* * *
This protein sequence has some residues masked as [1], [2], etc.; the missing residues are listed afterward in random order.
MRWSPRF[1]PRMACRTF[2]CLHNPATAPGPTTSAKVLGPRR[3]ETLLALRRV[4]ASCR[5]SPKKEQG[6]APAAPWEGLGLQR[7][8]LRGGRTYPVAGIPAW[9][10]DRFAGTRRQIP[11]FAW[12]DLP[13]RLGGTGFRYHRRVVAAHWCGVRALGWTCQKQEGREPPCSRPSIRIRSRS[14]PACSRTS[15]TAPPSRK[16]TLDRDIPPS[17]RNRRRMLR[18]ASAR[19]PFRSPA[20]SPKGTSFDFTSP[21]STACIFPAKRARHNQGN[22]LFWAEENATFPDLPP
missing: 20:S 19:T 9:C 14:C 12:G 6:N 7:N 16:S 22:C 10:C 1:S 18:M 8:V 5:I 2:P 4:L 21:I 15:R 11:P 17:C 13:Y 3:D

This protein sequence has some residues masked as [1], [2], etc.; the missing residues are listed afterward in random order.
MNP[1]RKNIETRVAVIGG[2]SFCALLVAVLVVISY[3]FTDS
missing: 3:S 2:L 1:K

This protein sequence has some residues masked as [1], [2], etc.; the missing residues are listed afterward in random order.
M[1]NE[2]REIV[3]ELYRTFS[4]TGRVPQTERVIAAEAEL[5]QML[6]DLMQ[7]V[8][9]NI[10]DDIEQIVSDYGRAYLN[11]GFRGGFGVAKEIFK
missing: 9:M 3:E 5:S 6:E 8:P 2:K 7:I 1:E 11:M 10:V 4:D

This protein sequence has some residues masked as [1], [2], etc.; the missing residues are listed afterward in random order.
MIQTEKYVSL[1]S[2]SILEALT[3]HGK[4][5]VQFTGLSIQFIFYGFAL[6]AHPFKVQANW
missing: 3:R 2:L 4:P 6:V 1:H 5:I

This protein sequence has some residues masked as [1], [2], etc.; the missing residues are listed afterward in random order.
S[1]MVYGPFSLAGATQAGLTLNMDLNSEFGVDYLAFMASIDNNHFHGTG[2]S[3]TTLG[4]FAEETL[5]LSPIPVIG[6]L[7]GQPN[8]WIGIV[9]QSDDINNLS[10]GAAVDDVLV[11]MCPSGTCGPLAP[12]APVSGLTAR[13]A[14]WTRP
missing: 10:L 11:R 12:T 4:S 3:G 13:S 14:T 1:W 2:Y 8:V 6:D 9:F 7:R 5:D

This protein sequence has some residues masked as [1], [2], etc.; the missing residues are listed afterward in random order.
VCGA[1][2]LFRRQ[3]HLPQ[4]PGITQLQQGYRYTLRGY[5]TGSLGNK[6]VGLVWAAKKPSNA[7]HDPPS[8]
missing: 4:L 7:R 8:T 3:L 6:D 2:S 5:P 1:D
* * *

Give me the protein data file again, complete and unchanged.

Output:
This protein sequence has some residues masked as [1], [2], etc.; the missing residues are listed afterward in random order.
MRWSPRF[1]PRMACRTF[2]CLHNPATAPGPTTSAKVLGPRR[3]ETLLALRRV[4]ASCR[5]SPKKEQG[6]APAAPWEGLGLQR[7][8]LRGGRTYPVAGIPAW[9][10]DRFAGTRRQIP[11]FAW[12]DLP[13]RLGGTGFRYHRRVVAAHWCGVRALGWTCQKQEGREPPCSRPSIRIRSRS[14]PACSRTS[15]TAPPSRK[16]TLDRDIPPS[17]RNRRRMLR[18]ASAR[19]PFRSPA[20]SPKGTSFDFTSP[21]STACIFPAKRARHNQGN[22]LFWAEENATFPDLPP
missing: 20:S 19:T 9:C 14:C 12:G 6:N 7:N 16:S 22:C 10:C 1:S 18:M 8:V 5:I 2:P 4:L 21:I 15:R 11:P 17:C 13:Y 3:D

This protein sequence has some residues masked as [1], [2], etc.; the missing residues are listed afterward in random order.
MNP[1]RKNIETRVAVIGG[2]SFCALLVAVLVVISY[3]FTDS
missing: 3:S 2:L 1:K

This protein sequence has some residues masked as [1], [2], etc.; the missing residues are listed afterward in random order.
M[1]NE[2]REIV[3]ELYRTFS[4]TGRVPQTERVIAAEAEL[5]QML[6]DLMQ[7]V[8][9]NI[10]DDIEQIVSDYGRAYLN[11]GFRGGFGVAKEIFK
missing: 9:M 3:E 5:S 6:E 8:P 2:K 7:I 1:E 11:M 10:V 4:D

This protein sequence has some residues masked as [1], [2], etc.; the missing residues are listed afterward in random order.
MIQTEKYVSL[1]S[2]SILEALT[3]HGK[4][5]VQFTGLSIQFIFYGFAL[6]AHPFKVQANW
missing: 3:R 2:L 4:P 6:V 1:H 5:I

This protein sequence has some residues masked as [1], [2], etc.; the missing residues are listed afterward in random order.
S[1]MVYGPFSLAGATQAGLTLNMDLNSEFGVDYLAFMASIDNNHFHGTG[2]S[3]TTLG[4]FAEETL[5]LSPIPVIG[6]L[7]GQPN[8]WIGIV[9]QSDDINNLS[10]GAAVDDVLV[11]MCPSGTCGPLAP[12]APVSGLTAR[13]A[14]WTRP
missing: 10:L 11:R 12:T 4:S 3:G 13:S 14:T 1:W 2:Y 8:V 6:D 9:F 7:R 5:D

This protein sequence has some residues masked as [1], [2], etc.; the missing residues are listed afterward in random order.
VCGA[1][2]LFRRQ[3]HLPQ[4]PGITQLQQGYRYTLRGY[5]TGSLGNK[6]VGLVWAAKKPSNA[7]HDPPS[8]
missing: 4:L 7:R 8:T 3:L 6:D 2:S 5:P 1:D